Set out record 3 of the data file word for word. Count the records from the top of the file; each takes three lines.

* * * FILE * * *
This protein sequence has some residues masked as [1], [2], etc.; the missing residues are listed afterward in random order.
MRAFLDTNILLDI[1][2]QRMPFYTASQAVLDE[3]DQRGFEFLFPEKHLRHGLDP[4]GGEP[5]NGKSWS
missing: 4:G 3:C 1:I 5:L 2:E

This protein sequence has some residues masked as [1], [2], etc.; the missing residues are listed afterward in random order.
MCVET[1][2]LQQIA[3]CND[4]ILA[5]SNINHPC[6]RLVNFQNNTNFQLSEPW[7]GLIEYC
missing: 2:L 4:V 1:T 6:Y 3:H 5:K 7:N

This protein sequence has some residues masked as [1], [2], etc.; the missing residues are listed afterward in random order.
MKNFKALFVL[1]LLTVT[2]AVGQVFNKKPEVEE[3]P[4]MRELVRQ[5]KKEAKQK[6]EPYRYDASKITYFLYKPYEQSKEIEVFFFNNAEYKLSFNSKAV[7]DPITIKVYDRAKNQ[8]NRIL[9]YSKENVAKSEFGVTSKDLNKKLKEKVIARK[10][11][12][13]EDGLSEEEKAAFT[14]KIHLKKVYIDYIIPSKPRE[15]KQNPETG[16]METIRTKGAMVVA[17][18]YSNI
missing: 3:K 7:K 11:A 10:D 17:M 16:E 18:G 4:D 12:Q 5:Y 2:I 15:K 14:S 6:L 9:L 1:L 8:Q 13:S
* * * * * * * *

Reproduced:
This protein sequence has some residues masked as [1], [2], etc.; the missing residues are listed afterward in random order.
MKNFKALFVL[1]LLTVT[2]AVGQVFNKKPEVEE[3]P[4]MRELVRQ[5]KKEAKQK[6]EPYRYDASKITYFLYKPYEQSKEIEVFFFNNAEYKLSFNSKAV[7]DPITIKVYDRAKNQ[8]NRIL[9]YSKENVAKSEFGVTSKDLNKKLKEKVIARK[10][11][12][13]EDGLSEEEKAAFT[14]KIHLKKVYIDYIIPSKPRE[15]KQNPETG[16]METIRTKGAMVVA[17][18]YSNI
missing: 3:K 7:K 11:A 10:D 17:M 16:E 18:G 4:D 12:Q 5:Y 2:I 15:K 14:S 6:L 9:L 1:L 8:Q 13:S